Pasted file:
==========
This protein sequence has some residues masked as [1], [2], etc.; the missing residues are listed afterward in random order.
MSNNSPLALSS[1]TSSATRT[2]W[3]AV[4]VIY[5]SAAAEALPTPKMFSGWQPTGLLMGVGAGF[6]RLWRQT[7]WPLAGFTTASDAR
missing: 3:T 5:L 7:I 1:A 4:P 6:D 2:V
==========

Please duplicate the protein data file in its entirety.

This protein sequence has some residues masked as [1], [2], etc.; the missing residues are listed afterward in random order.
MSNNSPLALSS[1]TSSATRT[2]W[3]AV[4]VIY[5]SAAAEALPTPKMFSGWQPTGLLMGVGAGF[6]RLWRQT[7]WPLAGFTTASDAR
missing: 3:T 5:L 7:I 1:A 4:P 6:D 2:V